According to UK Thermo King distributor Marshall Fleet Solutions, the increasing need to reduce fleet emissions is “putting pressure on refrigeration equipment manufacturers to launch new and exciting all-electric technologies.” The company does, however, believe that electrification is the long-term answer.
“As a power source, electric is already making great strides,” says Mark Howell, Marshall Fleet Solutions managing director, of how the sector can ‘go electric’. “Finding the answer will depend heavily on developments in technology. That’s because most direct drive solutions for diesel combustion engines include compressors that require engine movement to power the refrigeration unit. The next step is to extend all-electric capabilities to both medium-sized vans and trucks. From increased uptime and utilisation, higher reliability and improved temperature control, to an intelligent algorithm that helps safeguard and optimise the power supply, going electric means gaining a significant boost in performance.”
It is a viewpoint that is echoed by vehicle and trailer manufacturers, with electrification continuing to rise in prominence and the technology advancing rapidly. It has been four years, for instance, since Renault debuted its experimental all electric 13-tonne prototype truck equipped with a Carrier refrigeration unit. At the time, Renault Trucks president, Bruno Blin hailed the project as providing, “the ideal solution for maintaining air quality and reducing congestion in the city centre, because it allows noise-free deliveries to be made during the anti-social hours, maintaining peace and quiet for residents. Because it produces no polluting emissions, this vehicle also helps maintain the area in which the operatives are working.”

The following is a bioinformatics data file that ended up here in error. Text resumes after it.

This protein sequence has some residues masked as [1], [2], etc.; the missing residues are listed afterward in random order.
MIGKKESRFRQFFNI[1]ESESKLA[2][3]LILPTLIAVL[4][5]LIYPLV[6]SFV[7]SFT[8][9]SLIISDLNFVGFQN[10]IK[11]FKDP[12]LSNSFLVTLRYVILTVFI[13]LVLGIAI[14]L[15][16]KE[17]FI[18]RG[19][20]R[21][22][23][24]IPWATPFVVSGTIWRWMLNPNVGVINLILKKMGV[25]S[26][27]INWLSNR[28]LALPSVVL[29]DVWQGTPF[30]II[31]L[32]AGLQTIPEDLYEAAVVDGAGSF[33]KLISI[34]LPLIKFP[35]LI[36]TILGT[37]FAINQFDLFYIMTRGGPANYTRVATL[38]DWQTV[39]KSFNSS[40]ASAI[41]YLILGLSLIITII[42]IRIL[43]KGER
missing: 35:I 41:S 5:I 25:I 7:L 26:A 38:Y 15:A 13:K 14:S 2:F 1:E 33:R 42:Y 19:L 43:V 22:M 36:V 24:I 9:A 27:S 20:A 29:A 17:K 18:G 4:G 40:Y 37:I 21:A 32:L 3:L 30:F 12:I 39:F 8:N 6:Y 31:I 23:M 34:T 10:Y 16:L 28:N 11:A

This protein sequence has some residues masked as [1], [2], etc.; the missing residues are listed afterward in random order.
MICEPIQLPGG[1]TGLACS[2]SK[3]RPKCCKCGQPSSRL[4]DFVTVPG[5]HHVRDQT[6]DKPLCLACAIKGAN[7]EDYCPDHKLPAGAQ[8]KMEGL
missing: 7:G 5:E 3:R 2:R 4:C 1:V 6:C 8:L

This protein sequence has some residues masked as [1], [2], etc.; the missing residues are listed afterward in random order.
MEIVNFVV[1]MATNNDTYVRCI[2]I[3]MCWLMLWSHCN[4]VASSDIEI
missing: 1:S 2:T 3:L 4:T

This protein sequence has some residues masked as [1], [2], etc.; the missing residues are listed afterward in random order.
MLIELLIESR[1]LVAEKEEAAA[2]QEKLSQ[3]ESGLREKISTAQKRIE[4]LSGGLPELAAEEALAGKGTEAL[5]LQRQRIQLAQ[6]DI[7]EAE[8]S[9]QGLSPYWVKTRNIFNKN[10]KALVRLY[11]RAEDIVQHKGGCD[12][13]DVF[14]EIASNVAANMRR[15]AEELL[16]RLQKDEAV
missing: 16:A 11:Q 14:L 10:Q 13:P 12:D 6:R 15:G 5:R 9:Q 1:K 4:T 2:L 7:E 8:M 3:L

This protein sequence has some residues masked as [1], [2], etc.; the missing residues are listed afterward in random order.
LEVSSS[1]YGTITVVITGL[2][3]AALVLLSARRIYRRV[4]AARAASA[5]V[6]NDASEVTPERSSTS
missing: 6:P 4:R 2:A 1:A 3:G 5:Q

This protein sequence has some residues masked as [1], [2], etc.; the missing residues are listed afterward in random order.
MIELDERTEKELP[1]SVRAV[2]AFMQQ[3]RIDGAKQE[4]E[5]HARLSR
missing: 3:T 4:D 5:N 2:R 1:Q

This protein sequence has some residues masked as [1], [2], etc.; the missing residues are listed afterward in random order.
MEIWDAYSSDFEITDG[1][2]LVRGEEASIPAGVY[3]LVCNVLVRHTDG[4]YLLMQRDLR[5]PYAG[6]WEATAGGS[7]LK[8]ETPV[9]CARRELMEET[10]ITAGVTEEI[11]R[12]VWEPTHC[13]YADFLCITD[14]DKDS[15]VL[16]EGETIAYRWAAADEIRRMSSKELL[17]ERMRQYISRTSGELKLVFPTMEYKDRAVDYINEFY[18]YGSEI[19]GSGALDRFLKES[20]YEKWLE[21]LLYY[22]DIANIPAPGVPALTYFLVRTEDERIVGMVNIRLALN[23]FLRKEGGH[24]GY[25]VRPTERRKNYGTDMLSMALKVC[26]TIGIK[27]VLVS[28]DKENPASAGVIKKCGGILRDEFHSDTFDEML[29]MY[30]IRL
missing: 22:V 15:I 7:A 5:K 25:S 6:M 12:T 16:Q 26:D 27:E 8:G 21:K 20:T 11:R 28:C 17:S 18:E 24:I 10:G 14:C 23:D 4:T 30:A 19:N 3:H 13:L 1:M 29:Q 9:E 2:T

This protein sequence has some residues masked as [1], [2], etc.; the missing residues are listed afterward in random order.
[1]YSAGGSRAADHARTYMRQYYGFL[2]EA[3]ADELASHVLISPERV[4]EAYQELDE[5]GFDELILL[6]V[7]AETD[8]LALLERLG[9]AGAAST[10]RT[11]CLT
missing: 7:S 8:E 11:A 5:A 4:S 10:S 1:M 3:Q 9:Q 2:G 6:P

Four years later, the technology is rapidly emerging as the solution for the refrigerated trailer sector. However, in the short- to mid-term there are still great benefits to be released from more traditional methods. For example, this week Carrier Transicold announced the launch of a ‘Trade In – Trade Up’ programme for the sector in the UK. The incentive encourages hauliers to upgrade their single-temperature refrigeration units to benefit from the 30% fuel efficiency improvement offered by latest units.
Motive power agnostic, the units are compatible with diesel or electrification technologies such as energy recovery, but refine the offering of established technologies to provide operational advantages, including reduced CO2, variable airflow independent of engine speed and electronic engine speed control. Remote data capture of fuel consumption and performance from telematics also provides, says the company, transparency of operational costs, servicing and maintenance requirements.
As a reminder that differing solutions are evolving for common challenges, O’Gorman concludes, “With this programme, Thermo King wants to help transport companies address the impact, which the upcoming changes in fuel duty in the UK will have on their operations.”
Of course, a change to fuel duty is only one of the challenges posed to the sector. The increased focus on refrigerated trailer units, inspired by growing popularity of home-deliveries during Covid-19, is intensified by logistical challenges during the vaccine rollout. Cold storage companies, logistics operators and supermarkets have offered use of their refrigerated fleets to help facilitate vaccine transportation as the country rallies in its fight against the pandemic.